The opinion of the court was delivered by: TELESCA
Petitioner, Andrew Gissendanner, petitions this Court for a writ of mandamus compelling the respondent, Frederick Menifee (Warden of FPC Allenwood), to consider the petitioner for the opportunity to participate in the Intensive Confinement Center ("ICC") program offered by the Bureau of Prisons ("BOP").
On May 18, 1994, pursuant to a plea agreement, petitioner pled guilty to two offenses: (1) possession of cocaine with the intent to distribute, in violation of 21 U.S.C. § 841(a)(1) and 841(b)(1)(B), as well as (2) engaging in monetary transactions in property derived from specified unlawful activity, in violation of 18 U.S.C. § 1957(a). Pursuant to the Sentencing Guidelines (§ 2D1.1(b)(1)), Mr. Gissendanner received a two-level increase of his base-level offense for the specific offense characteristic of possession of a firearm. Apparently, a search of his residence had uncovered several weapons, including two (2) sawed-off shotguns.
The government moved this Court for a 5K1.1 downward departure based on Mr. Gissendanner's substantial cooperation with the government. On June 21, 1995, this Court granted the government's motion and sentenced Mr. Gissendanner to the agreed-upon minimum term of incarceration, fifty-four months, as well as four years of supervised release. At the time of sentencing, the Court strongly recommended that Mr. Gissendanner be placed in a facility as close to Rochester as possible and that the BOP consider him for the ICC program when he became eligible for transfer to it.
Mr. Gissendanner is currently serving his sentence at FPC Allenwood. He requested the BOP to allow him to participate in the ICC program, but his request has been denied. The BOP (in a letter to the Court, dated March 20, 1997), explains that Mr. Gissendanner is not eligible for the ICC program, pursuant to BOP policy, because his offense is designated as a "crime of violence" due to the multiple weapons seized from his residence as part of his overall offense behavior. The BOP policy, however, does not preclude Mr. Gissendanner's placement in a minimum security Federal Prison Camp, but that program does not involve any community-based placement or sentence reduction (the major advantages of the ICC program).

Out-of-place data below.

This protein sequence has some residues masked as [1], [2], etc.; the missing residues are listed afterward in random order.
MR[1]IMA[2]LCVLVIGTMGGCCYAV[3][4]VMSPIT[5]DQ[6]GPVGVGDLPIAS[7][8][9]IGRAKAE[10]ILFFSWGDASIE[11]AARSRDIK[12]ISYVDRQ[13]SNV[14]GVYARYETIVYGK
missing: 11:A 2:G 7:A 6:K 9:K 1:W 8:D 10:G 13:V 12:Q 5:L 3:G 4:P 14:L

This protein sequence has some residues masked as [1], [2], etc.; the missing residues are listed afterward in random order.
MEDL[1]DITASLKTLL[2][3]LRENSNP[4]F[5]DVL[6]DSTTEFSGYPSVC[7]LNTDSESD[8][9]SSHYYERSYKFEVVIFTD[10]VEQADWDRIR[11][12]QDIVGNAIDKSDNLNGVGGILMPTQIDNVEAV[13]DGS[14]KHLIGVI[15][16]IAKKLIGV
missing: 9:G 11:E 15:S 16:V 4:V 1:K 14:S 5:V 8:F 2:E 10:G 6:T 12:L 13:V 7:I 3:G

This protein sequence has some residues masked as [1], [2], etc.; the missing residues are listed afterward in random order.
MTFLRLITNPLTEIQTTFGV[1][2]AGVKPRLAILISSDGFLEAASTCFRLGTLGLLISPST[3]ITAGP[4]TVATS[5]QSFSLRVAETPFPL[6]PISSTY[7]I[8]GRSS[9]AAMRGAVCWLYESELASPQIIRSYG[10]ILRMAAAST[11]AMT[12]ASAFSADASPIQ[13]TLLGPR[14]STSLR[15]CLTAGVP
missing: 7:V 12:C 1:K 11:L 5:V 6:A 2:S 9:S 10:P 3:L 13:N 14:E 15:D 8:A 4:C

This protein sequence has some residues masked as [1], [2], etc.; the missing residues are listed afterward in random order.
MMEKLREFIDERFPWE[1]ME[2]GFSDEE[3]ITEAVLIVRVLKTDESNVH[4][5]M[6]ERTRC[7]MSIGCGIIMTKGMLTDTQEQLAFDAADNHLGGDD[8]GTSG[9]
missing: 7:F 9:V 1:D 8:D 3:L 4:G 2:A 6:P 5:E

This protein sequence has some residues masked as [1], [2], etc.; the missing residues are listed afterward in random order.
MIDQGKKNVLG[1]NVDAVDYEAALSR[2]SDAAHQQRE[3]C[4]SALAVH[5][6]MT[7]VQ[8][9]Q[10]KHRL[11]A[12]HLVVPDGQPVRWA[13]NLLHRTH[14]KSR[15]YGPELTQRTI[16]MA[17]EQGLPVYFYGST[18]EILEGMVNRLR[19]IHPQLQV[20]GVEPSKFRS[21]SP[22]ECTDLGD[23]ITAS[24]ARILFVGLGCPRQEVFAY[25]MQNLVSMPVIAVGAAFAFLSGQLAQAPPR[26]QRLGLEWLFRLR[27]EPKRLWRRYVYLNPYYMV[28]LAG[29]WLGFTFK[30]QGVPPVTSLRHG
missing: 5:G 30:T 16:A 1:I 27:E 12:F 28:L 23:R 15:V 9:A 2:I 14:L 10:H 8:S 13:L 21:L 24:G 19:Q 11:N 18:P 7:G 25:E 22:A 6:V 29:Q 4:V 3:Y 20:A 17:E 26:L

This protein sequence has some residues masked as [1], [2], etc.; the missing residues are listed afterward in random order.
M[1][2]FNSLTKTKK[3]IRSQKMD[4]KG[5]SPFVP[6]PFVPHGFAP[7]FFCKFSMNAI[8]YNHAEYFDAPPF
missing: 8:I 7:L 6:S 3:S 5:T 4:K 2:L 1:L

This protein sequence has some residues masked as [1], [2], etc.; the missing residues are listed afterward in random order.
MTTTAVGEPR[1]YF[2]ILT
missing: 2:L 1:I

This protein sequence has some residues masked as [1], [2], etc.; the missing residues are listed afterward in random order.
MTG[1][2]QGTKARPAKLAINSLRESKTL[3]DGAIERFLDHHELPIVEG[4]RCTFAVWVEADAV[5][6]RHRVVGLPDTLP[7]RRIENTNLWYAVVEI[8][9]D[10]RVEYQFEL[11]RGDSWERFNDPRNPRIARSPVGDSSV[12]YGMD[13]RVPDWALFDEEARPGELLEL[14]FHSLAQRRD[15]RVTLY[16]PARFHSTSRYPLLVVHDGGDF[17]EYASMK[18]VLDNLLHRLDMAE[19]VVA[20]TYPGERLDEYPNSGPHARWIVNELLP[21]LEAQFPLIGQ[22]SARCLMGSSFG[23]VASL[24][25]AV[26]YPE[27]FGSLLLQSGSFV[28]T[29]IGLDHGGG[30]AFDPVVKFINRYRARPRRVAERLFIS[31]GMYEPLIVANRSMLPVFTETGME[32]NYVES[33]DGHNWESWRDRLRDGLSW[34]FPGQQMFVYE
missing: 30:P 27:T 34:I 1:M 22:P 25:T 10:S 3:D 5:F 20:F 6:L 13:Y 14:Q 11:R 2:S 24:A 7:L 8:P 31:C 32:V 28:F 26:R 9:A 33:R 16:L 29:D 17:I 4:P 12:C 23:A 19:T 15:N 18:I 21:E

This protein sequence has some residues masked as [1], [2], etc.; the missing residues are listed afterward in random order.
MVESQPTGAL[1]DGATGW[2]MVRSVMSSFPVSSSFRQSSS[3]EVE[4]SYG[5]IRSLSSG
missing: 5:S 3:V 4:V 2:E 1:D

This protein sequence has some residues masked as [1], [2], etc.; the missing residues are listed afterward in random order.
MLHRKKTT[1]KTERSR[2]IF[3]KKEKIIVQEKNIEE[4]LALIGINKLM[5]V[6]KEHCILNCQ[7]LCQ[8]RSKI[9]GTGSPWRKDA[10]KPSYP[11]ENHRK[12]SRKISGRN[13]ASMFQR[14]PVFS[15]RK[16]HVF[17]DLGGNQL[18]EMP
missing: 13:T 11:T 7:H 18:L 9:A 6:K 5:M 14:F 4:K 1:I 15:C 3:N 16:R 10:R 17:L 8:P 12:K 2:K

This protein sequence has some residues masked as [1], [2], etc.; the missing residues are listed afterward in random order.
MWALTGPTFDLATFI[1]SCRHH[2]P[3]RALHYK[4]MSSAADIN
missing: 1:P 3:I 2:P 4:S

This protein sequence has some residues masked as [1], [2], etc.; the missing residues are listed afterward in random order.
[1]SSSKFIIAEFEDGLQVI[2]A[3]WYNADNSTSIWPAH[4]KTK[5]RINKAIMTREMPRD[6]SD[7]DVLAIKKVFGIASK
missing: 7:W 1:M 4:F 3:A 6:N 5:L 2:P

The Mandamus Act, 28 U.S.C. § 1361, vests district courts with original jurisdiction over "any action in the nature of mandamus to compel an officer or employee of the United States or any agency thereof to perform a duty owed to the plaintiff."
The Second Circuit has held that a writ of mandamus may issue only when there is: "(1) a clear right in the plaintiff to the relief sought; (2) a plainly defined and preemptory duty on the defendant's part to do the act in question; and (3) lack of another available, adequate remedy." Billiteri v. United States Bd. of Parole, 541 F.2d 938, 946 (2d Cir. 1976).
Although this Court has jurisdiction over petitioner's mandamus request, he has failed to satisfy any of the prerequisites set forth in Billiteri.
I. Petitioner Has No "Clear Right" to Participate in ICC and BOP Has No Duty to Provide the Petitioner the Opportunity to Participate
Petitioner claims that denial of the opportunity to participate in the ICC program violates BOP Policy Statement No. 5390.07, the ICC program authorizing statute (28 U.S.C. § 4046), and the due process clause. However, none of these sources provide the plaintiff with any "clear right" to be considered for or to participate in the ICC program, nor do they impose any duty on the BOP to give him the opportunity to participate.
The Legislature has granted exclusive authority to the Attorney General (and the BOP) to designate the place of confinement for federal prisoners. 18 U.S.C. § 3621; 18 U.S.C. § 4082. The BOP has "sole discretion" to determine the facility and the treatment programs, if any, in which a federal ...